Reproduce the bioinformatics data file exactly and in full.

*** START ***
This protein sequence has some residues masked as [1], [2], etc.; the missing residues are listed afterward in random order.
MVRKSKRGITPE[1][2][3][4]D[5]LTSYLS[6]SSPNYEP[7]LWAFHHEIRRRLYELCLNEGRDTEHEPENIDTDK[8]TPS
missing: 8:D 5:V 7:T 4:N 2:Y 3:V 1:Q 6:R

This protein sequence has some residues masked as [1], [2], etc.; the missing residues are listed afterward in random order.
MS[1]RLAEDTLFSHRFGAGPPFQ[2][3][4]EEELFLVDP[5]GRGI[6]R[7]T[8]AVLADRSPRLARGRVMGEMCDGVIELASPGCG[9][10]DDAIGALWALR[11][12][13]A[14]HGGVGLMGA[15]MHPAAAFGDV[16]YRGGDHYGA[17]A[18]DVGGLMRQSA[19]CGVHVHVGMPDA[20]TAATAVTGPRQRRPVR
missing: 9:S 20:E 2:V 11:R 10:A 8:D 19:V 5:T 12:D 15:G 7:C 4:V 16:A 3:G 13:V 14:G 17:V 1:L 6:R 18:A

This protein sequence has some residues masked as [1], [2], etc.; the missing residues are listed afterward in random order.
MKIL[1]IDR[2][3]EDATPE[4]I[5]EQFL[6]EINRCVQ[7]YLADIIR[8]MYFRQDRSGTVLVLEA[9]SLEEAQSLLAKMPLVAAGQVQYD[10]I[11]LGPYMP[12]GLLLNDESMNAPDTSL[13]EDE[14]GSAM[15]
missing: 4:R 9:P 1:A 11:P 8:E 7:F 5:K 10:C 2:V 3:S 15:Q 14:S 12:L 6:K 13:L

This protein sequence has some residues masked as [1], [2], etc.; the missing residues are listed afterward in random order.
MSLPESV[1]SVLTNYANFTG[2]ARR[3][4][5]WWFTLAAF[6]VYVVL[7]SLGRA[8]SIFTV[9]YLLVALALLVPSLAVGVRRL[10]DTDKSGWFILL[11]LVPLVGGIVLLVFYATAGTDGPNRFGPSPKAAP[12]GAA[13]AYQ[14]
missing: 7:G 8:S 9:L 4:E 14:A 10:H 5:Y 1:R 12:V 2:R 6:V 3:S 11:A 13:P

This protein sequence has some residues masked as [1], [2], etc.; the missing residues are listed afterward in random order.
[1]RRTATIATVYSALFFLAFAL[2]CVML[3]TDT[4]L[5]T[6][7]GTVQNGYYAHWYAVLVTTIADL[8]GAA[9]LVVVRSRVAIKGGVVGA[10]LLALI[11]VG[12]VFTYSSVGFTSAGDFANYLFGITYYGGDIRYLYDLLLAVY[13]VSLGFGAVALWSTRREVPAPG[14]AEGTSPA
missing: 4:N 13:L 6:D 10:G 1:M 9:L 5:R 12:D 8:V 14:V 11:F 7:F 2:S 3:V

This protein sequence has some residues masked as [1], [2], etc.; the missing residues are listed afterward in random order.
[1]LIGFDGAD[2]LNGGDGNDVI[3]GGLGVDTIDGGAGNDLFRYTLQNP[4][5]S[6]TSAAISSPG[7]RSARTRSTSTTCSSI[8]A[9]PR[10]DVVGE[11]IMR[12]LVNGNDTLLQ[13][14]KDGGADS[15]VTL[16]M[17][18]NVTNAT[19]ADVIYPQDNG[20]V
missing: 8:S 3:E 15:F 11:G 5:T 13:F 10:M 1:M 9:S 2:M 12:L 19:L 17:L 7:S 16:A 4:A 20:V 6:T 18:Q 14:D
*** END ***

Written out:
This protein sequence has some residues masked as [1], [2], etc.; the missing residues are listed afterward in random order.
MVRKSKRGITPE[1][2][3][4]D[5]LTSYLS[6]SSPNYEP[7]LWAFHHEIRRRLYELCLNEGRDTEHEPENIDTDK[8]TPS
missing: 8:D 5:V 7:T 4:N 2:Y 3:V 1:Q 6:R

This protein sequence has some residues masked as [1], [2], etc.; the missing residues are listed afterward in random order.
MS[1]RLAEDTLFSHRFGAGPPFQ[2][3][4]EEELFLVDP[5]GRGI[6]R[7]T[8]AVLADRSPRLARGRVMGEMCDGVIELASPGCG[9][10]DDAIGALWALR[11][12][13]A[14]HGGVGLMGA[15]MHPAAAFGDV[16]YRGGDHYGA[17]A[18]DVGGLMRQSA[19]CGVHVHVGMPDA[20]TAATAVTGPRQRRPVR
missing: 9:S 20:E 2:V 11:R 10:A 8:D 19:V 5:T 12:D 15:G 7:C 4:V 16:A 3:G 13:V 14:G 17:V 1:L 6:R 18:A

This protein sequence has some residues masked as [1], [2], etc.; the missing residues are listed afterward in random order.
MKIL[1]IDR[2][3]EDATPE[4]I[5]EQFL[6]EINRCVQ[7]YLADIIR[8]MYFRQDRSGTVLVLEA[9]SLEEAQSLLAKMPLVAAGQVQYD[10]I[11]LGPYMP[12]GLLLNDESMNAPDTSL[13]EDE[14]GSAM[15]
missing: 4:R 9:P 1:A 11:P 8:E 7:F 5:K 10:C 2:V 3:S 15:Q 14:S 12:L 6:K 13:L

This protein sequence has some residues masked as [1], [2], etc.; the missing residues are listed afterward in random order.
MSLPESV[1]SVLTNYANFTG[2]ARR[3][4][5]WWFTLAAF[6]VYVVL[7]SLGRA[8]SIFTV[9]YLLVALALLVPSLAVGVRRL[10]DTDKSGWFILL[11]LVPLVGGIVLLVFYATAGTDGPNRFGPSPKAAP[12]GAA[13]AYQ[14]
missing: 7:G 8:S 9:L 4:E 14:A 10:H 5:Y 1:R 12:V 2:R 6:V 3:S 11:A 13:P

This protein sequence has some residues masked as [1], [2], etc.; the missing residues are listed afterward in random order.
[1]RRTATIATVYSALFFLAFAL[2]CVML[3]TDT[4]L[5]T[6][7]GTVQNGYYAHWYAVLVTTIADL[8]GAA[9]LVVVRSRVAIKGGVVGA[10]LLALI[11]VG[12]VFTYSSVGFTSAGDFANYLFGITYYGGDIRYLYDLLLAVY[13]VSLGFGAVALWSTRREVPAPG[14]AEGTSPA
missing: 4:N 13:L 6:D 10:G 1:M 9:L 5:R 12:D 8:V 14:V 11:F 7:F 2:S 3:V

This protein sequence has some residues masked as [1], [2], etc.; the missing residues are listed afterward in random order.
[1]LIGFDGAD[2]LNGGDGNDVI[3]GGLGVDTIDGGAGNDLFRYTLQNP[4][5]S[6]TSAAISSPG[7]RSARTRSTSTTCSSI[8]A[9]PR[10]DVVGE[11]IMR[12]LVNGNDTLLQ[13][14]KDGGADS[15]VTL[16]M[17][18]NVTNAT[19]ADVIYPQDNG[20]V
missing: 8:S 3:E 15:F 11:G 5:T 13:F 10:M 1:M 9:S 2:M 12:L 19:L 17:L 7:S 16:A 4:A 20:V 6:T 18:Q 14:D